United States District Court, D. Delaware
E. Moore, Bindu A. Palapura, Stephanie E. O'Byrne, POTTER
ANDERSON & CORROON LLP, Wilmington, DE.
M. Desmarais, Jon T. Hohenthaner, Karim Z. Oussayef, Laurie
N. Stempler, Robert C. Harrits, DESMARAIS LLP, New York, NY
Attorneys for Plaintiff International Business Machines
G. Day, Andrew C. Mayo, ASHBY & GEDDES, Wilmington, DE.
David Hadden, Saina S. Shamilov, Phillip J. Haack, Adam M.
Lewin, FENWICK & WEST LLP, Mountain View, CA Attorneys
for Defendant Groupon, Inc.
U.S. DISTRICT JUDGE.
International Business Machines Corporation
(“IBM”) filed suit against Defendant Groupon,
Inc. (“Groupon”), alleging infringement of U.S.
Patent Nos. 5, 796, 967; 7, 072, 849; 5, 961, 601; and 7,
before the Court is Groupon's motion for judgment on the
pleadings that the '967 and '849 patents
(collectively, the “Filepp patents”) are directed
to ineligible subject matter and are invalid under 35 U.S.C.
§ 101. (D.I. 29) The parties submitted briefing
(see D.I. 30, 37, 39) and the Court heard oral
argument on June 5, 2017. (See D.I. 100
(“Tr.”)) On September 15, 2017, the Court
requested supplemental briefing in light of the Federal
Circuit's recent decision, Visual Memory LLC v.
NVIDIA Corp., 867 F.3d 1253 (Fed. Cir. 2017). The
parties submitted letter briefing on September 19, 2017 (D.I.
167) and September 20, 2017 (D.I. 168). They also provided
their views on another Federal Circuit opinion, Two-Way
Media Ltd. v. Comcast Cable Commc'ns, LLC, __F.3d
__, 2017 WL 4931936 (Fed. Cir. Nov. 1, 2017), on November 10
(D.I. 192) and November 14 (D.I. 194).
Filepp patents are related patents directed to
“generating screen displays for interactive
applications (such as for making travel reservations or
shopping) with integrated advertisements and commands to
navigate within and between the applications.” (D.I. 30
at 2-3) The '967 patent is titled “Method for
Presenting Applications in an Interactive Service” and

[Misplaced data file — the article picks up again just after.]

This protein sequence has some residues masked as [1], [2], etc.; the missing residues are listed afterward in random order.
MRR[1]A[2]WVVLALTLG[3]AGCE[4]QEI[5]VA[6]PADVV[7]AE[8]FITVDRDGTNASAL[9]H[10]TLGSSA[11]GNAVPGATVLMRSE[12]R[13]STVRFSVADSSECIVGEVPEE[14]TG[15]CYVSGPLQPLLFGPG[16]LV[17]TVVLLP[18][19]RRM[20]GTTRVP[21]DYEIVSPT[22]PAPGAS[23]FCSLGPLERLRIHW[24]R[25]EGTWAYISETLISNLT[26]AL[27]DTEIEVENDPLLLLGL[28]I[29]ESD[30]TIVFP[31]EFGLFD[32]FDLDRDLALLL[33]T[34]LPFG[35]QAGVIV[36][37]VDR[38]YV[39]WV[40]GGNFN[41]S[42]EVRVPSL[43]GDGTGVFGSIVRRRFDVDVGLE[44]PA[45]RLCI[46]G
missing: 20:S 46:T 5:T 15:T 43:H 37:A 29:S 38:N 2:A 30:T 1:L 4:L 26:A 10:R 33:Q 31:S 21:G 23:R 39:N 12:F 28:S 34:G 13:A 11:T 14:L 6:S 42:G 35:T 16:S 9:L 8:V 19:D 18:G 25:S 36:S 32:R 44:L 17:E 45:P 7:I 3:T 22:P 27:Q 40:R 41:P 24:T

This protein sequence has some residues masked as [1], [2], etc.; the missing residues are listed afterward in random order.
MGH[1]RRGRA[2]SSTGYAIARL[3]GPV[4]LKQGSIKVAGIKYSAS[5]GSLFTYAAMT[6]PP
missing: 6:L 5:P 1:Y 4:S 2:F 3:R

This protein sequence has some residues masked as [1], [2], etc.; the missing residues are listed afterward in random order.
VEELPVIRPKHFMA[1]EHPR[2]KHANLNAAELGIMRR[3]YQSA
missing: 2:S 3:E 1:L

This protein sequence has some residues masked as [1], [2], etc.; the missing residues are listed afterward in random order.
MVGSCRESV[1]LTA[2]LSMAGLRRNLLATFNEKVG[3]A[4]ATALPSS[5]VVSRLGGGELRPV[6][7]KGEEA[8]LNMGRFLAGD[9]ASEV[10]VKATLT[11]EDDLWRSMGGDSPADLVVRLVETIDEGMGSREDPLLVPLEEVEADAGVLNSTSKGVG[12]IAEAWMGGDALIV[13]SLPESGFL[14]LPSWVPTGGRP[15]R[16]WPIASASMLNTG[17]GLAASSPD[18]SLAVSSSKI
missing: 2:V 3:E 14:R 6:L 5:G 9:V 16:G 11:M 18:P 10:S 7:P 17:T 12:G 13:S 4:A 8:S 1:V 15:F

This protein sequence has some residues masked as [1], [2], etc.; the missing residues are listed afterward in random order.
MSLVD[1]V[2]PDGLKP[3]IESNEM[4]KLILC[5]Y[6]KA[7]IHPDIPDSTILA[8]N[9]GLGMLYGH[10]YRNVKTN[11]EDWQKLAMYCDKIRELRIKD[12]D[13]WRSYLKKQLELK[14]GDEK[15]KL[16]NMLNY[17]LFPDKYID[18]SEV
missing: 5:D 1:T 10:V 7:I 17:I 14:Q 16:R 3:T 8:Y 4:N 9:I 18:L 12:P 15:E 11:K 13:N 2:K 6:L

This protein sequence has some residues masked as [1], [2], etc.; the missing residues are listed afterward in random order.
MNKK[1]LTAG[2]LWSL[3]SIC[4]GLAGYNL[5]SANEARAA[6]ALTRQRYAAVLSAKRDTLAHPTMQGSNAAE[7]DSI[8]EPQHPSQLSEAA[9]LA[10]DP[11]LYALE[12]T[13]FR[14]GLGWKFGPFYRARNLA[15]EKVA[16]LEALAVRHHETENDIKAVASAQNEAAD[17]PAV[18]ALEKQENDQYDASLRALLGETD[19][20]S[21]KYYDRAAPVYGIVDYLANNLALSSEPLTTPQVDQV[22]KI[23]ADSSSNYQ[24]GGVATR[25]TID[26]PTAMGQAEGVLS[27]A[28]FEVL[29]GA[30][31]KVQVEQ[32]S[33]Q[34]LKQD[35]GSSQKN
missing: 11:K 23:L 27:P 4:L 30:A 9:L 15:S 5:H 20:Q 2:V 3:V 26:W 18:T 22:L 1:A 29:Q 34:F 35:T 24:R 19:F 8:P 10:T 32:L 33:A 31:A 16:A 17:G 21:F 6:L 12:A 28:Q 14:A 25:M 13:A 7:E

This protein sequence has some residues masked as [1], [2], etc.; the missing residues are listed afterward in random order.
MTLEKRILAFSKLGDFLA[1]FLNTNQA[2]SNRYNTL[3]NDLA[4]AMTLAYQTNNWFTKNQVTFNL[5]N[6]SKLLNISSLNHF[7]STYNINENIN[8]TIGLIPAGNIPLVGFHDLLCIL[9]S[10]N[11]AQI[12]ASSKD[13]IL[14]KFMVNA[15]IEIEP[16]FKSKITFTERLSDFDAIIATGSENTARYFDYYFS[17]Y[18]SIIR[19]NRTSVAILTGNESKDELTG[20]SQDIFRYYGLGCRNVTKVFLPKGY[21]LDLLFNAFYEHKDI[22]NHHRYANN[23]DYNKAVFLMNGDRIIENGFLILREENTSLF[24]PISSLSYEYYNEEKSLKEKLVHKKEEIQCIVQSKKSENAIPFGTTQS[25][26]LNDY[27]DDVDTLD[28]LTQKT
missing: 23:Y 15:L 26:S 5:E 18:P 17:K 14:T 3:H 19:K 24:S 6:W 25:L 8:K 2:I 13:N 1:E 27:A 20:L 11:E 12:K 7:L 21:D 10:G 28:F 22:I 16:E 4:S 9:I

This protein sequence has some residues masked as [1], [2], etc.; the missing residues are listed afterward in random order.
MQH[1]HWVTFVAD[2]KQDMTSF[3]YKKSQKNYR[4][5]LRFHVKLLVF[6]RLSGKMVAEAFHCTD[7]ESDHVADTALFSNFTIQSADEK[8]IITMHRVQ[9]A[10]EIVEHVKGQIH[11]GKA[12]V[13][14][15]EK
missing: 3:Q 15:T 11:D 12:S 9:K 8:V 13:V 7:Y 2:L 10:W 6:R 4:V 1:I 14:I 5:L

the '849 patent is titled “Method for Presenting
Advertising in an Interactive Service.” (Id.)
asserts that the Filepp patents are invalid under § 101
because they are “directed to the abstract ideas of
local storage of information and resources at a user's
computer and for using such information and resources in
presenting a partitioned display, ” without the
addition of an inventive concept. (Id. at 1, 8)
(internal quotation marks omitted) Groupon bases its motion
on the Court's adoption of Magistrate Judge Burke's
Report and Recommendation denying a similar motion in related
case IBM v. Priceline. In that case, the
defendants argued that the Filepp patents and two
others were directed to patent-ineligible subject matter
pursuant to § 101. (IBM v. Priceline, C.A. No.
15-137-LPS-CJB D.I. 60 (“Priceline R&R”),
D.I. 73 (“Priceline Order”)) In the February 16,
2016 Priceline R&R, Judge Burke agreed with the
defendants that the claims were directed to abstract ideas
under Alice step one, finding that “the
concepts of locally storing information and resources at a
user's computer and presenting a partitioned display are
abstractions ‘devoid of a concrete or tangible
application.'” (Priceline R&R at 48) However,
Judge Burke recommended the Court deny the motion without
prejudice under Alice step two because
“[c]laim construction and discovery should further
illuminate whether the claims' limitations are specific
enough to be an inventive concept.” (Id. at
49) On March 30, 2016, the Court adopted the Priceline
R&R and denied the motion to dismiss without prejudice,
agreeing that “issues of claim construction . . . must
be briefed and resolved before Defendants should be permitted
to file a renewed motion under 35 U.S.C. § 101.”
(Priceline Order at 2-3)
that claim construction has been completed, Groupon renews
the Priceline argument, asserting that the Filepp